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2020 Arillo in Terrabianca “Poggio Croce” Chianti Classico Riserva


As with the using the FIVI logo to guide my curiosity, I also use the Slow Wine Guide every now and then to snoop out new producers. Their ethos aligns with mine, and their boots-on-the-ground editors are ahead of the curve in a way that Wine Enthusiast, Wine Spectator and many other commercial critics never are.

That’s what led me to Arillo in Terrabianca, a rather ambitious estate that will be joining Slow Wine’s U.S. tour in March. A rather new endeavor owned by a Swiss-Italian family, they have nonetheless produced a line of wines that I found expressive and refined — they certainly belong at the table with their contemporaries. At first, the 2020 “Poggio Croce” Riserva (★★★★ 3/4) was subdued on the nose, with typical Chianti Classico tones with just a hint of blue fruit and resinous herbs like rosemary as well. On the palate, it shows its roots in Radda with a lithe texture, racy acidity and fine-grained tannins. I’ll be curious to chart the trajectory of this estate.

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Chianti Classico Gran Selezione

Just two years ago, it seemed to me that the Gran Selezione category was trending towards living up to its promise. The era of “more is better” was on the wane.

That appears to be mostly in the past now: Gran Selezione has found its form, and increasingly these really are the best wines coming from the DOCG. Just note that six out of the 10 wines I’m profiling here earned my top-tier ranking of ★★★★★.

What accounts for this rise? In some ways, it was because of new entrants to the Gran Selezione category. Undoubtedly, the category improves when the likes of Istine and Monteraponi join the fray. But furthermore, there is a real commitment across the region to make a wine that tastes like it comes from this unique place, rather than just another technically perfect, internationally styled wine that could be from anywhere. Even the larger wineries — notably Ricasoli and San Felice — are aiming in this direction, and while I’d rather recommend the smaller, independent wineries here (because I find their wines more compelling and distinguished in the glass), this movement will better serve Chianti Classico because those commercial wines have tremendous reach. Increasingly wine drinkers will not only look to Chianti Classico for fine wine, but for a fine wine on Chianti Classico’s terms. To have the larger commercial wineries carry that banner is a good thing, and a sign of unity from the appellation.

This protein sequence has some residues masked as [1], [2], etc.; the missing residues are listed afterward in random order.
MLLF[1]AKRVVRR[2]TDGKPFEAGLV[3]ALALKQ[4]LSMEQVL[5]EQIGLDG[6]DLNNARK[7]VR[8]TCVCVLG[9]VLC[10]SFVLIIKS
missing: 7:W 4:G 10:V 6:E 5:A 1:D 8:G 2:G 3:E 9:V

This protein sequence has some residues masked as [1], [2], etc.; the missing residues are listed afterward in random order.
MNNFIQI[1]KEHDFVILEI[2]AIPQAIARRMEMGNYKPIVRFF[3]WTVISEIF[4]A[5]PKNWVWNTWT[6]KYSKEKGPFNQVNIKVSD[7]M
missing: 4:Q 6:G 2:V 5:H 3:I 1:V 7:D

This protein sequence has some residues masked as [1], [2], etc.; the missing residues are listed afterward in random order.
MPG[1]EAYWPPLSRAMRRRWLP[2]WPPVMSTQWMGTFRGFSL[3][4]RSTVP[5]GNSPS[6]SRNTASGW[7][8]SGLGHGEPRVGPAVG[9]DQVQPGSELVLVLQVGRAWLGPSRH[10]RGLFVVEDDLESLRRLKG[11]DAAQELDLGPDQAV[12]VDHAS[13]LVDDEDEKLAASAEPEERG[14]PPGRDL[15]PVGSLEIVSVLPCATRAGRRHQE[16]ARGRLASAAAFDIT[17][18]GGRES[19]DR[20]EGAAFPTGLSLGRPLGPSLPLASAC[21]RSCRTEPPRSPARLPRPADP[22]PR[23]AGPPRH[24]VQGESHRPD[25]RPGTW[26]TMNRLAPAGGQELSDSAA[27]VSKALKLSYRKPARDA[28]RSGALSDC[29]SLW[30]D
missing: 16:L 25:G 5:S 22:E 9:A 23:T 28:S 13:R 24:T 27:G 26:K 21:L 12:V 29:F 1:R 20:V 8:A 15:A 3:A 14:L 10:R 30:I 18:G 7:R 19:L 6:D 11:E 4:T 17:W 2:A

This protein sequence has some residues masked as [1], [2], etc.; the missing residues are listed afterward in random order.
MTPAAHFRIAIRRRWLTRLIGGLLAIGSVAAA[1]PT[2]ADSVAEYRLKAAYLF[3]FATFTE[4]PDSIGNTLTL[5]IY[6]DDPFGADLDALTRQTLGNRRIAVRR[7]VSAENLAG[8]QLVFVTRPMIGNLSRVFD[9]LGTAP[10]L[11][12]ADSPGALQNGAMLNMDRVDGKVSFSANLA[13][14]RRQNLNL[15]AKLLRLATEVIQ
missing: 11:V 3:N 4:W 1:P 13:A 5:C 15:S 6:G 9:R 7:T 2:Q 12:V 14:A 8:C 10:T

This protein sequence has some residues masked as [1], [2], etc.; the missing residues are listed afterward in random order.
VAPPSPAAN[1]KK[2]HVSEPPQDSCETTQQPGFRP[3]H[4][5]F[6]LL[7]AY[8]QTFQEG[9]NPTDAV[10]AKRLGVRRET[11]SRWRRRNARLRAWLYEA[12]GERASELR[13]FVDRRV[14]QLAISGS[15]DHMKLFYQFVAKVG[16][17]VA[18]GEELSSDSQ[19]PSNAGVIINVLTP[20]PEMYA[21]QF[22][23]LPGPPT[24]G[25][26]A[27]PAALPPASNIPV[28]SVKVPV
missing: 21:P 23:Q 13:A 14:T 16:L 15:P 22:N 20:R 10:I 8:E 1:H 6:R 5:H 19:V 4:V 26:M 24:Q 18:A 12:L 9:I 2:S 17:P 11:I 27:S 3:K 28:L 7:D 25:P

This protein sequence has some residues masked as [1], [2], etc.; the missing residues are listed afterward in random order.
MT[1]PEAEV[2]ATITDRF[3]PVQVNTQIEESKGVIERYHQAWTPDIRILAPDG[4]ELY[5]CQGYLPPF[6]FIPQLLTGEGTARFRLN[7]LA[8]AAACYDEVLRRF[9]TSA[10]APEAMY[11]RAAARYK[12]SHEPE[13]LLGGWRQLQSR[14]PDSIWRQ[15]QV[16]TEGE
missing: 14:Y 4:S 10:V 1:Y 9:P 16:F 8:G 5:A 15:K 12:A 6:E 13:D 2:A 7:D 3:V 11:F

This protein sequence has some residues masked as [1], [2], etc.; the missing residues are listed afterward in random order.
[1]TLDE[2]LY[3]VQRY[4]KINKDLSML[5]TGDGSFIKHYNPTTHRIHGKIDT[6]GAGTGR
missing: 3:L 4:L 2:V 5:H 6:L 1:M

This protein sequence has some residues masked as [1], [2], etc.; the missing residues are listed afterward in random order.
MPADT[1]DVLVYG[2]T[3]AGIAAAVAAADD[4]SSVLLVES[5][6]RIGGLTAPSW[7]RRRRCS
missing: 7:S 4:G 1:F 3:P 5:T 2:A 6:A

Right now is a great time for consumers to load up on these wines. Very few Gran Selezione crack the $100 barrier, which cannot be said for Brunello di Montalcino or Barolo. Obviously, those are different wines with different profiles, but the overriding value of Chianti Classico and its top wines should not be ignored.

Per the regulations: A minimum of 90% Sangiovese and a maximum of 10% indigenous grapes (most Gran Selezione are 100% Sangiovese, however). Must be grown and bottled at the estate either from a single-vineyard or a selection of the best grapes. Aged for 30 months including 3 months in bottle, with an alcohol level at or above 13%. Again while most are oak-aged, there are no requirements of type of barrel or length of aging.

TOP WINE: 2021 Istine “Vigna Casanova dell’Aia” Chianti Classico Gran Selezione


This wine confirmed for me that Angela Fronti is here to stay. Making its debut as a Gran Selezione with the 2021 vintage, “Vigna Casanova dell’Aia” (★★★★★) is everything I love about Chianti Classico: dashing splashes of fruit augmented by peppercorn-savory and light botanical elements, a line of sharp-orange citrus-like acidity to keep things moving, and an overall disposition that recalls the mountains and forests of its rugged landscape. This wine tastes like its from somewhere, and that somewhere is a place you want to be when you taste the wine. All the while, it is as supple and elegant as most anything you could pour from Barolo, Burgundy or Sonoma.